Where do the GIANT TURTLES go? Tracking the ENDANGERED LEATHERBACKS!

From the Boston Globe

By Beth Daley, Globe Staff

One of the toughest parts of studying large marine animals is tracking them in the water.
Yet University of New Hampshire scientists just tagged three leatherbacks – those giant endangered creatures that can weigh as much as 2,000 pounds. One male and two females weighing about 700-800 pounds were recently outfitted with GPS satellite tags on their backs.

Researchers want to track the elusive migratory creatures to better understand their feeding, swimming and other habits to help them survive. While killer whales and sharks attack them in the open water, they are also killed by ingesting marine debris, getting hit by boat propellers and getting entangled in fishing gear.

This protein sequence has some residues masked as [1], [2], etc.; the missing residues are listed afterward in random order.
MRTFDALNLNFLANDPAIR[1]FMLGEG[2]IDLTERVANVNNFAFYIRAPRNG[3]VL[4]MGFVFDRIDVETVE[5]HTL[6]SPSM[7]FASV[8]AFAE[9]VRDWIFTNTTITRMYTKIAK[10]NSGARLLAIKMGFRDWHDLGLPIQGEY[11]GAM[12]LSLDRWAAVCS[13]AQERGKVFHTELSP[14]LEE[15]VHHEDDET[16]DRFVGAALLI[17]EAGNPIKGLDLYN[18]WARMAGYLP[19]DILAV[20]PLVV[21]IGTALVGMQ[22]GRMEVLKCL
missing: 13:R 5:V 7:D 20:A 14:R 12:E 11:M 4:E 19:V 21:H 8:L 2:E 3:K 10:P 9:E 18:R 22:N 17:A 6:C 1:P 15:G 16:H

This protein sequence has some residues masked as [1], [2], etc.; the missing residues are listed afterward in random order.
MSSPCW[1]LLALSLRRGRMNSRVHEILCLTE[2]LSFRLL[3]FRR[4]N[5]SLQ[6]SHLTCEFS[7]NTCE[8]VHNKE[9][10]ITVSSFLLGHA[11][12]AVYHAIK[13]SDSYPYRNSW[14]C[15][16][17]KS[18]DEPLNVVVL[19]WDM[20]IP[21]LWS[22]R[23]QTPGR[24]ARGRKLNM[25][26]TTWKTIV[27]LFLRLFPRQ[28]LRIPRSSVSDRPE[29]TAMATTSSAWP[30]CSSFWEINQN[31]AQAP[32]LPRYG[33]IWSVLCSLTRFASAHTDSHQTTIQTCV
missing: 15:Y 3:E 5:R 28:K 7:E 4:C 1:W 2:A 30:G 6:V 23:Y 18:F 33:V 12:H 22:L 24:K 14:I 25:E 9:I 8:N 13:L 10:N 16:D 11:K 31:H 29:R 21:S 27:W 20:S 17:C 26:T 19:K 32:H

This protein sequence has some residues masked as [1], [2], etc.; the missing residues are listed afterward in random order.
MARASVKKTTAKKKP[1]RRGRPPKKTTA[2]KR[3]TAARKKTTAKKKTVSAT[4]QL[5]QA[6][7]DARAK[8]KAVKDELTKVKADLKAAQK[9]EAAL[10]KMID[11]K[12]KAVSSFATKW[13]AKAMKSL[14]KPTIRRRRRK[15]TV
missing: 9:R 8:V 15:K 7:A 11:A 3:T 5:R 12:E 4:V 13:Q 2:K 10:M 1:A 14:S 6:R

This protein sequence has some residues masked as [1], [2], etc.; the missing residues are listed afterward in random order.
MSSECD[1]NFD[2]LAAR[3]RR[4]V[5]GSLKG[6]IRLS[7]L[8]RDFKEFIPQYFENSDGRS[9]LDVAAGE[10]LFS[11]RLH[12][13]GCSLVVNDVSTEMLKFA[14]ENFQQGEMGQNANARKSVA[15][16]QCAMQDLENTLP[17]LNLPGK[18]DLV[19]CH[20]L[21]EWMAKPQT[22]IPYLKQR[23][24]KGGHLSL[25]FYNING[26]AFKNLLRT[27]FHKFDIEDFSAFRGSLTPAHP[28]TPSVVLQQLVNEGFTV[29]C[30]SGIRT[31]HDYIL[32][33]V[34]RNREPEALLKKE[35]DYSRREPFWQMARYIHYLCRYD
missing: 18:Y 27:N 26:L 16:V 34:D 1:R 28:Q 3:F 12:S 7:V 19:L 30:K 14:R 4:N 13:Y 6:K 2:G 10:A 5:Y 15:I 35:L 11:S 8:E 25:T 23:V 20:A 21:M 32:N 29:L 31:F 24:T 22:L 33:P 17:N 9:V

“We investigators spent 20 years attempting to learn about these animals on the high seas’ with only slow progress,” says UNH research associate professor Molly Lutcavage, director of UNH’s Large Pelagics Research Center. “This work will be useful for marine resource managers and others who want to understand how leatherbacks spend their days in the New England region and beyond.”

The tags transmit depth, water temperature and location information daily via satellite, allowing researchers to gain insight into the movement patterns of the sea turtles.

Warm temperatures have brought an abundance of jellyfish, the primary food source for leatherbacks, to the area this year, creating a banner year for the elusive leatherbacks.

To see where this article came from and the link to learn more about Leatherbacks click the link.

http://www.boston.com/lifestyle/green/greenblog/2008/08/where_do_the_giant_turtles_go_1.html

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~ by Digory Kirke on August 3, 2008.

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